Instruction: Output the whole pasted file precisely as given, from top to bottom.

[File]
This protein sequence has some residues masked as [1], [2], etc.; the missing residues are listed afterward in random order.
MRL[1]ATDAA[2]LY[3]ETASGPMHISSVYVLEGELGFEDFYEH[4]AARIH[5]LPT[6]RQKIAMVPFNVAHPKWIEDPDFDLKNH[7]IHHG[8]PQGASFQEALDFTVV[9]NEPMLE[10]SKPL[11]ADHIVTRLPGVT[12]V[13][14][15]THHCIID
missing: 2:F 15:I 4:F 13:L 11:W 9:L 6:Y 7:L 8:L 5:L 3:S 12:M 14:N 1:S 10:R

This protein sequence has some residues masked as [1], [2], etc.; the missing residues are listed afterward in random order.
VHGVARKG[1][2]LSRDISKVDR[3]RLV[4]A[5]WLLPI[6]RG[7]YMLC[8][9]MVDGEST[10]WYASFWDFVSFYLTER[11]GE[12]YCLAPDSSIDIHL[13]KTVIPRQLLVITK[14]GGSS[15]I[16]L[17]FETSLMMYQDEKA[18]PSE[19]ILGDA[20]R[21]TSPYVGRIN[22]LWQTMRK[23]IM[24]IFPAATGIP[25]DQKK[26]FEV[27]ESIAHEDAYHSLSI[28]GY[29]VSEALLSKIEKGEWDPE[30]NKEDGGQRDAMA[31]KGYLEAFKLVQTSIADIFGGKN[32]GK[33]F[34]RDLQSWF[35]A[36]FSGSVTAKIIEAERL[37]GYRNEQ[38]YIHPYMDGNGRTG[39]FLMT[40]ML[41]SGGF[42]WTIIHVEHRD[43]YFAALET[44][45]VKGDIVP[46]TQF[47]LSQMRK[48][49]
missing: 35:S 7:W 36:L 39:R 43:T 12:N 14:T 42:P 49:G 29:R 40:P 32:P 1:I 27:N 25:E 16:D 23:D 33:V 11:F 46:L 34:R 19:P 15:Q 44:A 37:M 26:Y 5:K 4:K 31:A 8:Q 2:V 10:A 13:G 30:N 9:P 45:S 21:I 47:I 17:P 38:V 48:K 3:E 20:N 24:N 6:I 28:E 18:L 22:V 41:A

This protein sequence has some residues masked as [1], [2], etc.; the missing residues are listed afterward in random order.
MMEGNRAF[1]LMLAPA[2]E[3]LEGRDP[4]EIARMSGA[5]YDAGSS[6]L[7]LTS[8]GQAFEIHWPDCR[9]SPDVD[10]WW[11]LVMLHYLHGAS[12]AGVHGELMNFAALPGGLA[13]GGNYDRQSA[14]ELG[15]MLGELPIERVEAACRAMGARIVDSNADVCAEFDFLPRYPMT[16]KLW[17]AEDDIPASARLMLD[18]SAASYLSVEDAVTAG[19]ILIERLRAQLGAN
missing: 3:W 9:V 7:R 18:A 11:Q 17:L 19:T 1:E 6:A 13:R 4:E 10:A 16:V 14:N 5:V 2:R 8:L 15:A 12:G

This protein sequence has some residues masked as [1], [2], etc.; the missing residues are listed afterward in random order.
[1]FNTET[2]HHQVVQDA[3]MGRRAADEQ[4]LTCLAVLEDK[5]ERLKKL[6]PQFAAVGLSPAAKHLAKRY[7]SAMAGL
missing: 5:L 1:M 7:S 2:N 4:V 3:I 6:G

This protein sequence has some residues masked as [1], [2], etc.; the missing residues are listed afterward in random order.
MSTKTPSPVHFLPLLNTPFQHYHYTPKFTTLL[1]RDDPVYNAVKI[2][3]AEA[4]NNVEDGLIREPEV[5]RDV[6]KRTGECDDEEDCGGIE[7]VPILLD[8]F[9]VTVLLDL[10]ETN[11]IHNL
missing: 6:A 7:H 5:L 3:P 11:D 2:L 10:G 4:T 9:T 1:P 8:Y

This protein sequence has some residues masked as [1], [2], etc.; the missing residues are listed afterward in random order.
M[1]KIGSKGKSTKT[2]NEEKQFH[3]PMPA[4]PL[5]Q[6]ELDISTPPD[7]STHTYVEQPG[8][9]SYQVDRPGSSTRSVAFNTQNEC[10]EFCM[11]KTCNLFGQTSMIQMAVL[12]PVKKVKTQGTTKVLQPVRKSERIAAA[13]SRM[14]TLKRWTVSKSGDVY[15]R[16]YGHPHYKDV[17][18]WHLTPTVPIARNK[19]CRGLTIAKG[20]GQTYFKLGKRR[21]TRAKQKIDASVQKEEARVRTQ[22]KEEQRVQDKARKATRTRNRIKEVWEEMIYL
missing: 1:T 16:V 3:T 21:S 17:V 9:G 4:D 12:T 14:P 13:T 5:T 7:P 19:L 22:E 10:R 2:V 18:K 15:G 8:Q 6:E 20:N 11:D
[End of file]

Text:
This protein sequence has some residues masked as [1], [2], etc.; the missing residues are listed afterward in random order.
MRL[1]ATDAA[2]LY[3]ETASGPMHISSVYVLEGELGFEDFYEH[4]AARIH[5]LPT[6]RQKIAMVPFNVAHPKWIEDPDFDLKNH[7]IHHG[8]PQGASFQEALDFTVV[9]NEPMLE[10]SKPL[11]ADHIVTRLPGVT[12]V[13][14][15]THHCIID
missing: 2:F 15:I 4:F 13:L 11:W 9:L 6:Y 7:L 8:L 5:L 3:S 12:M 14:N 1:S 10:R

This protein sequence has some residues masked as [1], [2], etc.; the missing residues are listed afterward in random order.
VHGVARKG[1][2]LSRDISKVDR[3]RLV[4]A[5]WLLPI[6]RG[7]YMLC[8][9]MVDGEST[10]WYASFWDFVSFYLTER[11]GE[12]YCLAPDSSIDIHL[13]KTVIPRQLLVITK[14]GGSS[15]I[16]L[17]FETSLMMYQDEKA[18]PSE[19]ILGDA[20]R[21]TSPYVGRIN[22]LWQTMRK[23]IM[24]IFPAATGIP[25]DQKK[26]FEV[27]ESIAHEDAYHSLSI[28]GY[29]VSEALLSKIEKGEWDPE[30]NKEDGGQRDAMA[31]KGYLEAFKLVQTSIADIFGGKN[32]GK[33]F[34]RDLQSWF[35]A[36]FSGSVTAKIIEAERL[37]GYRNEQ[38]YIHPYMDGNGRTG[39]FLMT[40]ML[41]SGGF[42]WTIIHVEHRD[43]YFAALET[44][45]VKGDIVP[46]TQF[47]LSQMRK[48][49]
missing: 35:S 7:W 36:L 39:R 43:T 12:N 14:T 42:P 49:G 29:R 40:P 32:P 1:I 27:N 25:E 16:D 23:D 33:V 11:F 46:L 34:R 19:P 15:Q 44:A 37:M 26:Y 5:K 4:K 31:A 8:Q 2:V 10:A 13:G 30:N 9:P 45:S 21:I 47:I 17:P 38:V 48:K 3:E 20:N 24:N 6:I 28:E 18:L 22:V 41:A

This protein sequence has some residues masked as [1], [2], etc.; the missing residues are listed afterward in random order.
MMEGNRAF[1]LMLAPA[2]E[3]LEGRDP[4]EIARMSGA[5]YDAGSS[6]L[7]LTS[8]GQAFEIHWPDCR[9]SPDVD[10]WW[11]LVMLHYLHGAS[12]AGVHGELMNFAALPGGLA[13]GGNYDRQSA[14]ELG[15]MLGELPIERVEAACRAMGARIVDSNADVCAEFDFLPRYPMT[16]KLW[17]AEDDIPASARLMLD[18]SAASYLSVEDAVTAG[19]ILIERLRAQLGAN
missing: 3:W 9:V 7:R 18:A 11:Q 17:L 19:T 1:E 6:A 13:R 4:E 10:A 16:V 14:N 5:V 2:R 8:L 15:A 12:G

This protein sequence has some residues masked as [1], [2], etc.; the missing residues are listed afterward in random order.
[1]FNTET[2]HHQVVQDA[3]MGRRAADEQ[4]LTCLAVLEDK[5]ERLKKL[6]PQFAAVGLSPAAKHLAKRY[7]SAMAGL
missing: 5:L 1:M 7:S 2:N 4:V 3:I 6:G

This protein sequence has some residues masked as [1], [2], etc.; the missing residues are listed afterward in random order.
MSTKTPSPVHFLPLLNTPFQHYHYTPKFTTLL[1]RDDPVYNAVKI[2][3]AEA[4]NNVEDGLIREPEV[5]RDV[6]KRTGECDDEEDCGGIE[7]VPILLD[8]F[9]VTVLLDL[10]ETN[11]IHNL
missing: 6:A 7:H 5:L 3:P 11:D 2:L 10:G 4:T 9:T 1:P 8:Y

This protein sequence has some residues masked as [1], [2], etc.; the missing residues are listed afterward in random order.
M[1]KIGSKGKSTKT[2]NEEKQFH[3]PMPA[4]PL[5]Q[6]ELDISTPPD[7]STHTYVEQPG[8][9]SYQVDRPGSSTRSVAFNTQNEC[10]EFCM[11]KTCNLFGQTSMIQMAVL[12]PVKKVKTQGTTKVLQPVRKSERIAAA[13]SRM[14]TLKRWTVSKSGDVY[15]R[16]YGHPHYKDV[17][18]WHLTPTVPIARNK[19]CRGLTIAKG[20]GQTYFKLGKRR[21]TRAKQKIDASVQKEEARVRTQ[22]KEEQRVQDKARKATRTRNRIKEVWEEMIYL
missing: 1:T 16:V 3:T 21:S 17:V 9:G 4:D 12:T 14:P 13:T 5:T 7:P 19:L 22:E 10:R 2:V 18:K 15:G 8:Q 6:E 20:N 11:D